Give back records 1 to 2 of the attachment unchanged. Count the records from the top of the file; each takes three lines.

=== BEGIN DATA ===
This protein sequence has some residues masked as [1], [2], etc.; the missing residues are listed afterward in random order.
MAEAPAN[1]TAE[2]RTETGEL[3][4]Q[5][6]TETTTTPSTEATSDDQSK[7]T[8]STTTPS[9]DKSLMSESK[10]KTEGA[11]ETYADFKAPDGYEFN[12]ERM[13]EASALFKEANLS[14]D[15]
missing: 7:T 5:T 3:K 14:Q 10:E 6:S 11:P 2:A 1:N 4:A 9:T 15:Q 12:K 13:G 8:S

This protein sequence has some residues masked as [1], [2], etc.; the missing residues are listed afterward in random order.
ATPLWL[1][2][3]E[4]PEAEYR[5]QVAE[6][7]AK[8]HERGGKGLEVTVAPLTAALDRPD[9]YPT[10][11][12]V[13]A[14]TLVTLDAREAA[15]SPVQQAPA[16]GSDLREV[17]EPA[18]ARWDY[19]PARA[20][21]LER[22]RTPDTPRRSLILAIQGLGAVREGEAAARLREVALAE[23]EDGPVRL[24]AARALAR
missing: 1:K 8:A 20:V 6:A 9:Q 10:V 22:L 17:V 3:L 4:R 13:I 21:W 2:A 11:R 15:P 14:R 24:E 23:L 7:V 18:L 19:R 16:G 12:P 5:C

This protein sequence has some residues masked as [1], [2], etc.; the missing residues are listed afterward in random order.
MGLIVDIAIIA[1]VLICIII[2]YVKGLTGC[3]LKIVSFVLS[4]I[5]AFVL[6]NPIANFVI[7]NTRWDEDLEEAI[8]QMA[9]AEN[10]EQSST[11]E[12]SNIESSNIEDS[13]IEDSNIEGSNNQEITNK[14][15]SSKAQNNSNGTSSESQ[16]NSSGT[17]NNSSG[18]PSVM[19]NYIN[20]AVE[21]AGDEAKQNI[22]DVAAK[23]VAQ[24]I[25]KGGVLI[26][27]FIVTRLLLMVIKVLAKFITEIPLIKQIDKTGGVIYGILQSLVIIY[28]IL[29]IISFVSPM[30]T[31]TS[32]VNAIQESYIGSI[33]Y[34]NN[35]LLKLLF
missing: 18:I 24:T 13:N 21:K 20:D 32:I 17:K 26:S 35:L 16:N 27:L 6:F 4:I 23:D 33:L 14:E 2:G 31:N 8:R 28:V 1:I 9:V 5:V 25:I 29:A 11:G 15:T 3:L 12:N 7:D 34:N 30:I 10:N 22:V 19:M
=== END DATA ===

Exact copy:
This protein sequence has some residues masked as [1], [2], etc.; the missing residues are listed afterward in random order.
MAEAPAN[1]TAE[2]RTETGEL[3][4]Q[5][6]TETTTTPSTEATSDDQSK[7]T[8]STTTPS[9]DKSLMSESK[10]KTEGA[11]ETYADFKAPDGYEFN[12]ERM[13]EASALFKEANLS[14]D[15]
missing: 7:T 5:T 3:K 14:Q 10:E 6:S 11:P 2:A 1:N 4:A 9:T 15:Q 12:K 13:G 8:S

This protein sequence has some residues masked as [1], [2], etc.; the missing residues are listed afterward in random order.
ATPLWL[1][2][3]E[4]PEAEYR[5]QVAE[6][7]AK[8]HERGGKGLEVTVAPLTAALDRPD[9]YPT[10][11][12]V[13]A[14]TLVTLDAREAA[15]SPVQQAPA[16]GSDLREV[17]EPA[18]ARWDY[19]PARA[20][21]LER[22]RTPDTPRRSLILAIQGLGAVREGEAAARLREVALAE[23]EDGPVRL[24]AARALAR
missing: 1:K 8:A 20:V 6:A 9:Q 10:V 22:L 17:V 3:L 4:R 13:I 21:W 2:A 11:R 15:P 14:R 24:E 23:L 7:V 18:L 19:R 16:G 12:P 5:C